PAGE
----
With the current spring-like weather and encouraged by the supposed lower case rate, I have been sending myself out to play in the sunshine more often. Hospitalization rates are trending downward as well as the percent of positive cases of the latest version of the virus in my county. It occurred to me, as I was swabbing the inside of my cranium, that any positive outcome resulting from a home test, might not be included in those numbers. All my vaxxed friends who managed to get the scourge had little to no symptoms. Who counts the un-tested positives and the tested-but-kept-secret positives? I’m guessing no one. How can one determine one’s risk when some of the data is not available? The Center for Disease Control now says wear a mask if you’re freaked out about it, otherwise generally healthy, vaccinated people can forgo said barrier if the numbers are low in your area.
But here’s the teasing part of this contagion. It’s too new to know what parts of our bodies will be affected in the long run. For instance, according to my research (short, unprofessional, online reading of a few medical articles), evidence is beginning to emerge that COVID might be significantly associated with new cases of erectile dysfunction. No need to panic, as this association needs further studies since researchers don’t yet know how this happens other than it happens to all men at some time or another, so don’t give it another thought because cuddling and kissing are just as satisfying. With this news, we may see a lot more guys swaddled in multiple masks and/or sipping their beer through a straw, outside, six feet away from everyone else.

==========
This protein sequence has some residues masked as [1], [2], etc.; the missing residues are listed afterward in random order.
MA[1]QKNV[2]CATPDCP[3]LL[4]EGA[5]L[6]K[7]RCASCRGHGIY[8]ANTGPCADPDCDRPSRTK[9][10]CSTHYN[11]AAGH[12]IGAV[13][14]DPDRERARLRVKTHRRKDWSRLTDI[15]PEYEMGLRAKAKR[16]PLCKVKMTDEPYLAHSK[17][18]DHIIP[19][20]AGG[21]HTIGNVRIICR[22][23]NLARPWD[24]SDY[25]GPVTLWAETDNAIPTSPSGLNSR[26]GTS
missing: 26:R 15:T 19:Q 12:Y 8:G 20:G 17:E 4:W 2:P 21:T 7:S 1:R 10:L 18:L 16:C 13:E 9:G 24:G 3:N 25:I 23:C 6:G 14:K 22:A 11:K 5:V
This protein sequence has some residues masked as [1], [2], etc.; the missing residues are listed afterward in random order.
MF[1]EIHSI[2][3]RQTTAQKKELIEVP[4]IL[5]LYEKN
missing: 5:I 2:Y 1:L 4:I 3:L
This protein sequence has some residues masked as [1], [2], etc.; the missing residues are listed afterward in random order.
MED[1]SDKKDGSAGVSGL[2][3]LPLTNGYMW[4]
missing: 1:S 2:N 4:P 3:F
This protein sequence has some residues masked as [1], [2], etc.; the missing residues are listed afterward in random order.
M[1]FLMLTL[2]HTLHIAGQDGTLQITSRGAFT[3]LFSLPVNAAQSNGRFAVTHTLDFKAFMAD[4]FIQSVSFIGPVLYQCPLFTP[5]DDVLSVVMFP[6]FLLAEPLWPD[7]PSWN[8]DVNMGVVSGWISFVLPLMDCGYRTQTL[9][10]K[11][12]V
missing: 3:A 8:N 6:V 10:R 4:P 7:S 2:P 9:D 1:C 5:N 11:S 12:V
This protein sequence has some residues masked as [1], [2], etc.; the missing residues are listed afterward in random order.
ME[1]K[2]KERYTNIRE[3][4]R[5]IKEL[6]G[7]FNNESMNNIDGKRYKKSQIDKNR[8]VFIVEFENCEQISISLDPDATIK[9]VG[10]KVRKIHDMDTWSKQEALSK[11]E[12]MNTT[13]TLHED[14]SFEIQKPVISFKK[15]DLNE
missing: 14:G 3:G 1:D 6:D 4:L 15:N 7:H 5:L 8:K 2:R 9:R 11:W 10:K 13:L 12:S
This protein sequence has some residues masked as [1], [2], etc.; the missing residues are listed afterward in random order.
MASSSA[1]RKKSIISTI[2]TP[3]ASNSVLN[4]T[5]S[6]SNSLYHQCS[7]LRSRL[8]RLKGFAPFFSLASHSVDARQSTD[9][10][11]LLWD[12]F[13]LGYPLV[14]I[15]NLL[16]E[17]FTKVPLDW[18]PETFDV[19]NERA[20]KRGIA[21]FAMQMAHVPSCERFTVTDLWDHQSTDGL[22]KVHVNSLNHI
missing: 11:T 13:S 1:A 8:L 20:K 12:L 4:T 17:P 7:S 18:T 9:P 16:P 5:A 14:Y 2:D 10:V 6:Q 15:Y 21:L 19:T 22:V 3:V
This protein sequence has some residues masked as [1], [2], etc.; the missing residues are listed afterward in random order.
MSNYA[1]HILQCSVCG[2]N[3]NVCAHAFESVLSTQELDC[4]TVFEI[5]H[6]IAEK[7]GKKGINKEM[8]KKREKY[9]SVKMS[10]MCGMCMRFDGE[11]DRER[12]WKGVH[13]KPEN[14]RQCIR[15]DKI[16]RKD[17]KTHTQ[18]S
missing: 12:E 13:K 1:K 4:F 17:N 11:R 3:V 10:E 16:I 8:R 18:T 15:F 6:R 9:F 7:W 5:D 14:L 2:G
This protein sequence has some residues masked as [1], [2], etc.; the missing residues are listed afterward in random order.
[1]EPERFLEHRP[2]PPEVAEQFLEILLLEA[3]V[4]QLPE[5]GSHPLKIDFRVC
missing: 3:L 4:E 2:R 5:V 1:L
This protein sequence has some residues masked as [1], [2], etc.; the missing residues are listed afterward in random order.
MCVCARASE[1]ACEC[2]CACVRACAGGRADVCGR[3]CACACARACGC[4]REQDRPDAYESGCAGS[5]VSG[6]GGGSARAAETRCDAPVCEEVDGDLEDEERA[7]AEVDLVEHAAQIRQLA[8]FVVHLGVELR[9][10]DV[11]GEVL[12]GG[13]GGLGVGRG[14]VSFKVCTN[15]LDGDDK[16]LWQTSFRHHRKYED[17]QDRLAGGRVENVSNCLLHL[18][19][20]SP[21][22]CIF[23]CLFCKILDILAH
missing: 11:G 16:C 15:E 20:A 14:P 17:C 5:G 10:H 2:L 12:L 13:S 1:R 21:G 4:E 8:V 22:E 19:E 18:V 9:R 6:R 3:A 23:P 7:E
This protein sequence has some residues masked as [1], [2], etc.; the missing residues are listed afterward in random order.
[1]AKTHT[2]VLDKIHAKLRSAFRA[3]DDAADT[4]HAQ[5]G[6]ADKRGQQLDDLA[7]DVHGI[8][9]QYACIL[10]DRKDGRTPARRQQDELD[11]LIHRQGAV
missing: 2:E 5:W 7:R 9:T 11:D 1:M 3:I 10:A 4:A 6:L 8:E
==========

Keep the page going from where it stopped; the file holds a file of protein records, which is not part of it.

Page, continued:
As time marches on, I expect we’ll see just how much after-party suffering we will experience as a species due to the plague of our time. In the meantime, the earth is beginning to thaw out from the cold. Here, in the southeastern corner of the Appalachian Mountains, people are emerging in droves from their winter dens to flock to our many local outdoor venues. I am one of those people. With my negative COVID test to back me up, I met with my gal pals to have lunch without reservations. We all sat outside at one table without masks and chatted while we ate nice food someone else had cooked for us. We laughed and made plans for the future and felt almost normal (problems of erectile dysfunction far from our happy minds). Then Tee and I hauled our butts off for a 5-mile training hike through the commercial district of West Asheville. We did stop for ice cream; in case you were wondering.
It felt good to crash on my couch tonight after a long, industrious day. My guy gave my feet a healing massage. My dog sweetly hung out on the couch with me to watch an episode of Northern Exposure and I exhaled a few sighs of satisfaction. I feel as though I passed many tests today and came through with stellar grades. To keep this feel-good moment going, I will not be watching the evening news. Tomorrow is soon enough for the antics of the greater world to invade my sense of peace.
Until next time,